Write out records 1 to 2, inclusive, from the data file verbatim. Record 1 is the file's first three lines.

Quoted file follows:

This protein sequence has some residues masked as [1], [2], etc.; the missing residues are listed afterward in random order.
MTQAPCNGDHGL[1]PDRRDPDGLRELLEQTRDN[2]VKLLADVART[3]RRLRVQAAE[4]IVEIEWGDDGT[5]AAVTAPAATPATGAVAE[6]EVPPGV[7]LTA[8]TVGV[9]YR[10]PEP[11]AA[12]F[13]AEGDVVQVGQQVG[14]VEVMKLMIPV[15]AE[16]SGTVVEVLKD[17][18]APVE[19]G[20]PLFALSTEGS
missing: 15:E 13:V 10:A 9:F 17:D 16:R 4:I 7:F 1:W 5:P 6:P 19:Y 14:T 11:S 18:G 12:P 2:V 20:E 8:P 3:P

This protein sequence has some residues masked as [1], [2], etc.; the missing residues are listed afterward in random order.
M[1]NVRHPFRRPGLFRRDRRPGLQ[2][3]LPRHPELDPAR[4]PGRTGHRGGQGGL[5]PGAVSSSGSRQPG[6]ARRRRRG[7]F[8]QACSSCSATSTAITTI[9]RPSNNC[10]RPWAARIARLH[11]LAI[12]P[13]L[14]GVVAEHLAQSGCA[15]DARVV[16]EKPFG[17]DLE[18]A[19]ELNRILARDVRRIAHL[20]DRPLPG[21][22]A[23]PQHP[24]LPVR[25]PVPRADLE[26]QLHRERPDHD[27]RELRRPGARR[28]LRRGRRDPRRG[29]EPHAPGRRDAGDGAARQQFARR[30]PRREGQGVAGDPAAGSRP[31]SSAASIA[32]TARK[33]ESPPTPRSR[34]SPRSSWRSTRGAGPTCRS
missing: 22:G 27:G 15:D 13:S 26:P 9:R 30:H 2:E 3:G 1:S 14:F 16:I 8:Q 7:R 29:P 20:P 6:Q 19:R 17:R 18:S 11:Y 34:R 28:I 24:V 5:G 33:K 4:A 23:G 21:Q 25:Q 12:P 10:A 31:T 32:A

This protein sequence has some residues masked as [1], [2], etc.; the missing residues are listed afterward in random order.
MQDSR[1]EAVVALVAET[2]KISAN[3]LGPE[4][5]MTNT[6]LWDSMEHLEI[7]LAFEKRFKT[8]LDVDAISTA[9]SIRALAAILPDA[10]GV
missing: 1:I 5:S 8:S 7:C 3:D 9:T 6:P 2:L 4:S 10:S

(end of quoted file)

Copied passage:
This protein sequence has some residues masked as [1], [2], etc.; the missing residues are listed afterward in random order.
MTQAPCNGDHGL[1]PDRRDPDGLRELLEQTRDN[2]VKLLADVART[3]RRLRVQAAE[4]IVEIEWGDDGT[5]AAVTAPAATPATGAVAE[6]EVPPGV[7]LTA[8]TVGV[9]YR[10]PEP[11]AA[12]F[13]AEGDVVQVGQQVG[14]VEVMKLMIPV[15]AE[16]SGTVVEVLKD[17][18]APVE[19]G[20]PLFALSTEGS
missing: 15:E 13:V 10:A 9:F 17:D 16:R 4:I 7:F 1:W 5:P 6:P 19:Y 14:T 11:S 18:G 12:P 2:V 20:E 8:P 3:P

This protein sequence has some residues masked as [1], [2], etc.; the missing residues are listed afterward in random order.
M[1]NVRHPFRRPGLFRRDRRPGLQ[2][3]LPRHPELDPAR[4]PGRTGHRGGQGGL[5]PGAVSSSGSRQPG[6]ARRRRRG[7]F[8]QACSSCSATSTAITTI[9]RPSNNC[10]RPWAARIARLH[11]LAI[12]P[13]L[14]GVVAEHLAQSGCA[15]DARVV[16]EKPFG[17]DLE[18]A[19]ELNRILARDVRRIAHL[20]DRPLPG[21][22]A[23]PQHP[24]LPVR[25]PVPRADLE[26]QLHRERPDHD[27]RELRRPGARR[28]LRRGRRDPRRG[29]EPHAPGRRDAGDGAARQQFARR[30]PRREGQGVAGDPAAGSRP[31]SSAASIA[32]TARK[33]ESPPTPRSR[34]SPRSSWRSTRGAGPTCRS
missing: 22:G 27:G 15:D 13:S 26:P 9:R 30:H 2:E 3:G 1:S 14:F 16:I 8:Q 7:R 29:P 20:P 6:Q 19:R 17:R 18:S 11:Y 34:R 28:I 24:V 5:G 33:K 4:A 23:G 21:Q 25:Q 12:P 10:A 31:T 32:A